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Awesome new 'drone in a box' system can launch, land, and recharge itself autonomously

Airmada Ground Station
A bit like a twenty-first century “jack in the box,” a bold new all-in-one drone solution takes the form of a box, which opens up to act as a launch pad for a drone, capable of carrying out autonomous missions, before returning to its home to have its batteries automatically swapped out.

It’s the product of excellently-named startup Airmada, and promises to take the current meaning of unmanned aerial vehicle (UAV) to the next level.

“The Ground Station enables commercial drone applications at a fraction of the cost,” Airmada’s business development manager Jacqueline Khoury told Digital Trends. “It is the last essential element to enable the widespread use of drones. This Ground Station allows for autonomous drone applications in the commercial space. It eliminates the need for a human operator to [act as the] pilot.”

In terms of possible applications, Khoury said the company’s new drone offers the added benefit of 24/7 possible operation.

Image used with permission by copyright holder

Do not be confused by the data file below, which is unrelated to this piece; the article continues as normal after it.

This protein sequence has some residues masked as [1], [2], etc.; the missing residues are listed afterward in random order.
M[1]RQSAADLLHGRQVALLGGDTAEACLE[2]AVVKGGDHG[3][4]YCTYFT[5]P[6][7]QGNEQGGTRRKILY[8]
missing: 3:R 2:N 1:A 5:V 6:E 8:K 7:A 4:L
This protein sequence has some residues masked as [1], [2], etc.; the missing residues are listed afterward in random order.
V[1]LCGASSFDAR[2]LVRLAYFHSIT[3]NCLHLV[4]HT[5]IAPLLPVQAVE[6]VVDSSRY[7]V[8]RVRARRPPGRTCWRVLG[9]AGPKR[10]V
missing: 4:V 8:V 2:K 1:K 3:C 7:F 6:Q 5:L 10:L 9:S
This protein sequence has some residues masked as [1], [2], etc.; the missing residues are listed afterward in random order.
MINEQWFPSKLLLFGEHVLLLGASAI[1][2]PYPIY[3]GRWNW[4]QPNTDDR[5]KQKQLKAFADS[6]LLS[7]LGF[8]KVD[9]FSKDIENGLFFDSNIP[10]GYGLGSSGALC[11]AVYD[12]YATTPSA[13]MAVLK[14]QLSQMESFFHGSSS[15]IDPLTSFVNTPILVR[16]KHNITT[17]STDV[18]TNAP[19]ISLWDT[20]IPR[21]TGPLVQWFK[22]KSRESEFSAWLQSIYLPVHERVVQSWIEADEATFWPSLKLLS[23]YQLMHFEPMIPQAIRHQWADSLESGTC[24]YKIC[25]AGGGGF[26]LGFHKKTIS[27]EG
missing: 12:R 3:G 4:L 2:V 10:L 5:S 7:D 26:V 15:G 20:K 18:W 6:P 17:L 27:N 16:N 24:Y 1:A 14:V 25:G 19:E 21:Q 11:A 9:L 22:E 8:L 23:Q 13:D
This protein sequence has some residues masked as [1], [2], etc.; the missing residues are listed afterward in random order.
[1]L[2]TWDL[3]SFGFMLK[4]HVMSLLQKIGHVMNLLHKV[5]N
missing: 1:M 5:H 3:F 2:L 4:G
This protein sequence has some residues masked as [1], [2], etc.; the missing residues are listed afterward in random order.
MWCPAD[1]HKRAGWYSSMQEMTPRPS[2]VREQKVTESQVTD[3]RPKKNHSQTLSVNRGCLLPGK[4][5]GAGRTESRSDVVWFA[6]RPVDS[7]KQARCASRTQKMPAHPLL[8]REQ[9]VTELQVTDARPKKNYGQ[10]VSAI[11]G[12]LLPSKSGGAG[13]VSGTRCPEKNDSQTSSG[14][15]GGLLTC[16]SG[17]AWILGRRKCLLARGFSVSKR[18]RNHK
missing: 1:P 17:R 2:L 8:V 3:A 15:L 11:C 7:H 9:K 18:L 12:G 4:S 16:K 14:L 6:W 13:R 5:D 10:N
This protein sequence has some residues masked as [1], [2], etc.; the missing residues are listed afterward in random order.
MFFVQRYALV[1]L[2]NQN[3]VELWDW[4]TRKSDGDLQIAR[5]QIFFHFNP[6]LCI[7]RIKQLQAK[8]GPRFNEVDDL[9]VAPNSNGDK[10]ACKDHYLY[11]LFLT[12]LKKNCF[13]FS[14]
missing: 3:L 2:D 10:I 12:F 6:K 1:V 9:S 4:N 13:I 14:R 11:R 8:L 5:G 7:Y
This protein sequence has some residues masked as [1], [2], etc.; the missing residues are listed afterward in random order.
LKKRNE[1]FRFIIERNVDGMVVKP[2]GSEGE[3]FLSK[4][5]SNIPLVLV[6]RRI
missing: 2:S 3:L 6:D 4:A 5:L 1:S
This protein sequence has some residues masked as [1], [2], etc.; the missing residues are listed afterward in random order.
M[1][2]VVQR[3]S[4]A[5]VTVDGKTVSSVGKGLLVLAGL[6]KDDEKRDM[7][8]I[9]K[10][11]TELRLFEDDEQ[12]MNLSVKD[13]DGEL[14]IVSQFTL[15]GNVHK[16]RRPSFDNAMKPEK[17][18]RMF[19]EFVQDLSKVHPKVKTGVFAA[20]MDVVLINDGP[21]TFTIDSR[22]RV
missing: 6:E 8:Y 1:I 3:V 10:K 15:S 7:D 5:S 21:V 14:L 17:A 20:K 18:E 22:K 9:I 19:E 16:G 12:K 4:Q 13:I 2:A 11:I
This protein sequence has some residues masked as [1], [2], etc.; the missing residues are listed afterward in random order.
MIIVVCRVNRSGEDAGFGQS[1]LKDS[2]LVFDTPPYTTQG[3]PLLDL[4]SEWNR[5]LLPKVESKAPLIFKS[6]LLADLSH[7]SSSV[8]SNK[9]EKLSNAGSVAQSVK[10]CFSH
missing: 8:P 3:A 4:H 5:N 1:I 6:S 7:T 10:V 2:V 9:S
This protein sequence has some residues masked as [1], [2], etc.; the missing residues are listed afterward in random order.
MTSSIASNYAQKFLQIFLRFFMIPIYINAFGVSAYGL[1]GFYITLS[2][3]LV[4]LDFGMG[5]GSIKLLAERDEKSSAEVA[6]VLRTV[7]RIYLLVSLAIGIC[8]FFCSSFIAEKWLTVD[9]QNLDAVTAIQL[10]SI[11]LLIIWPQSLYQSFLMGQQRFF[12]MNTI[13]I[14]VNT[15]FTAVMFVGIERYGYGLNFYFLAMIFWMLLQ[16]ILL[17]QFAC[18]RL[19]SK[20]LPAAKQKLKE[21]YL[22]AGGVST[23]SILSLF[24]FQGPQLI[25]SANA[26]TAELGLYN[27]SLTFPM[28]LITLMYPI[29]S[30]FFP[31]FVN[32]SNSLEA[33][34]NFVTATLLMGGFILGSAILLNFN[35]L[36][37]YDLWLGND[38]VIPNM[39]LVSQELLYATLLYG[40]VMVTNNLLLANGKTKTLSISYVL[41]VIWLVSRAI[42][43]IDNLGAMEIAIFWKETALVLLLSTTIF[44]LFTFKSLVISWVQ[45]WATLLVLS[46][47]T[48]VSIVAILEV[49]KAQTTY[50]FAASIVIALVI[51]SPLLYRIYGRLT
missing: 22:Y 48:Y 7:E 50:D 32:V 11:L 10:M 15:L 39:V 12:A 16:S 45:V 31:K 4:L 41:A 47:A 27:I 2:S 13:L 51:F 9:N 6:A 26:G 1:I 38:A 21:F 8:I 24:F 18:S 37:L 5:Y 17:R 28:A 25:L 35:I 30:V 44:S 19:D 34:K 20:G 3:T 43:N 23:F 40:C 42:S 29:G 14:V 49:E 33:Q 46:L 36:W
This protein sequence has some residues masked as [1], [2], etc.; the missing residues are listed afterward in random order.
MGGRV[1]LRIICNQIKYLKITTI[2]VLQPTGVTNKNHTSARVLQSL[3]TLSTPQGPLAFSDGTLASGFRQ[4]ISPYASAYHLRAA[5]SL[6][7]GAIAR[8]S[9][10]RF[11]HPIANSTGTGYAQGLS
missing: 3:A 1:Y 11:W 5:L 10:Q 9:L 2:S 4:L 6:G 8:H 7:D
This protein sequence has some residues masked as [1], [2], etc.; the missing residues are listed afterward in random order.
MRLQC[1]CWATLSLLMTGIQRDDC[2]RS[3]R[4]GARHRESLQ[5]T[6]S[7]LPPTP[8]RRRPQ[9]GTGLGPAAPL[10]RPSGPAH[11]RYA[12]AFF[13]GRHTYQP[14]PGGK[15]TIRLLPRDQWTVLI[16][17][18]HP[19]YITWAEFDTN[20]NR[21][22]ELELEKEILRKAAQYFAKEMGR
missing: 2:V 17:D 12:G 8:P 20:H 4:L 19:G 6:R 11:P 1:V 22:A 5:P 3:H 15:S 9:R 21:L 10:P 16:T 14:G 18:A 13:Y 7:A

“The main application for this technology is on-demand surveillance for CIP (Critical Infrastructure Protection),” she continued. “In the face of safety and security risks of industrial physical assets and infrastructure, industrial operators need better data – situational and spacial awareness to make better calculated decisions. With a drone on standby, the Ground Station provides the possibility to automatically deploy a drone flight attain situational awareness. It addresses time sensitive on-demand missions, as well as recurring events that need to be addressed.”

This could make it an invaluable tool for everything from agriculture and construction to deliveries: basically any area that would benefit from scaling its drone operations, while cutting costs.

In terms of availability, Khoury said that Airmada is currently working with a number of groups requiring on-demand security surveillance. “We foresee the adoption of our stations in several industries moving forward,” she noted.

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Luke Dormehl
I'm a UK-based tech writer covering Cool Tech at Digital Trends. I've also written for Fast Company, Wired, the Guardian…
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